By Bob Michael
LAPD Police Detective Capt. (Ret)
Al-Jazeera is a name which made its entry into American recognition with its support (all in the name of journalism) of the Taliban/al-Qaeda and the feeds to Western news outlets. Al-Jazeera was born in November 1996 by the royal family which gave birth to it in Doha, Qatar. The Emir of Qatar provided a loan of QAR 500 million or $137 million to sustain Al-Jazeera through its first five years. It has grown exponentially, thanks to oil money, and is a world player and influencer on behalf of Islam; at least certain kinds of Islam.
Hillary Clinton has an impression as quoted by ABC News in 2011:
“Al Jazeera has been the leader in that (sic) are literally changing people’s minds and attitudes. And like it or hate it, it is really effective…
In fact, viewership of al Jazeera is going up in the United States because it’s real news. You may not agree with it, but you feel like you’re getting real news around the clock instead of a million commercials and, you know, arguments between talking heads and the kind of stuff that we do on our news which, you know, is not particularly informative to us, let alone foreigners.”
And this statement preceded the opening of Al-Jazeera America (AJAM), which went on air August 20, 2013. Kate O’Brian is the President of AJAM and will lead the editorial team. Ms. O’Brian is a 30-year ABC News veteran so we can expect a left-Islamist approach. However, since the control is Islamist, Islam will prevail with its good guy reporting that Muslim Brotherhood members are good guys.
Let’s look at who is behind Al-Jazeera. Qatar is Sunni Islam, as are the Emirates of which they once had united but subsequently separated. Qatar has been, and is, a dictatorship ruled as an absolute and hereditary emirate by the Al-Thani family since the mid-19th century. Even though its Constitution calls for elected bodies to advise the Emir, it does not have them.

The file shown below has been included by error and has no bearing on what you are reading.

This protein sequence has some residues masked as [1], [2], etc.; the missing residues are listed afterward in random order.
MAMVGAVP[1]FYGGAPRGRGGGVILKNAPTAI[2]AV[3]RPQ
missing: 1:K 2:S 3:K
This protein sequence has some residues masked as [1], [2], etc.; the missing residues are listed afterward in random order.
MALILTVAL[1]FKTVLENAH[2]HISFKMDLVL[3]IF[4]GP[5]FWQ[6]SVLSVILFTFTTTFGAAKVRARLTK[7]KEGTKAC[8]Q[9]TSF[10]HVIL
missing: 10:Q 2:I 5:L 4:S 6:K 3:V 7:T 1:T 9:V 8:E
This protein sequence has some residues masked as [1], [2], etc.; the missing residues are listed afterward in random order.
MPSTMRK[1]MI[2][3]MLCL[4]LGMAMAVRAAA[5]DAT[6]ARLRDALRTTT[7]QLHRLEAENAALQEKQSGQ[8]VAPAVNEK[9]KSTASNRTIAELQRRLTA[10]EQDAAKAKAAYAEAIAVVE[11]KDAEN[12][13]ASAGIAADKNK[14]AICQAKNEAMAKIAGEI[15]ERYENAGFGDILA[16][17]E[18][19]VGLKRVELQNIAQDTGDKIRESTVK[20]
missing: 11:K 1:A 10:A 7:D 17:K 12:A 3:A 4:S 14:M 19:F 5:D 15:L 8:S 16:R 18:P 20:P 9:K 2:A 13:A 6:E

The Arab citizen population of Qatar is 250,000 and the non-Arab non-citizen foreign-worker population is 1,750,000. Forbes magazine and the UN are impressed with Qatar. Qatar tops the list of the world’s richest countries by Forbes, and has the highest human development in the Arab World. This, of course, is a rather low bar of a different kind. Remember this human development is referring only to the native population, not to guests.
Qatar has no wage standards, nor rights for its immigrant labor. Under the provisions of Qatar’s sponsorship law, sponsors have the unilateral power to cancel workers’ residency permits, to deny workers’ ability to change employers, to report to police authorities a worker as “absconded”, and deny permission to leave the country. As a result, sponsors undoubtedly restrict workers’ movements and workers may be afraid to report abuses or claim their rights. They are imprisoned for life, or worse, at the whim of the employer; it’s worse for females.
Shari’a courts were abolished in 2003. Shari’a (Islamic law) is one of the sources of Qatari legislation, and is applied to aspects of family law, inheritance, and certain criminal acts. In some cases in family courts, a female’s testimony is worth half a man’s and in some cases a female witness is not accepted at all (from the Quran which is the basis for Shari’a law).
Foreign nationals may obtain a permit to purchase alcohol for personal consumption. The Qatar Distribution Company (a subsidiary of Qatar Airways) is permitted to import alcohol and pork; it operates the one and only liquor store in the country, which also sells pork to holders of liquor licenses. Qatar Airways is owned by the government of Qatar which is the Emir.
In 1995, Sheikh Hamad bin Khalifa Al Thani became Emir when he deposed his father, Khalifa bin Hamad Al Thani, in a peaceful coup d’état. He is a nice guy. Doesn’t everyone do a coup d’état takeover of their dad’s house, business, and wealth as long as it is peaceful.
On 25 June 2013, Sheikh Tamim bin Hamad Al Thani became the Emir of Qatar after his father handed over power in a televised speech. One might wonder if he anticipated a peaceful coup by his son as he had done his dad.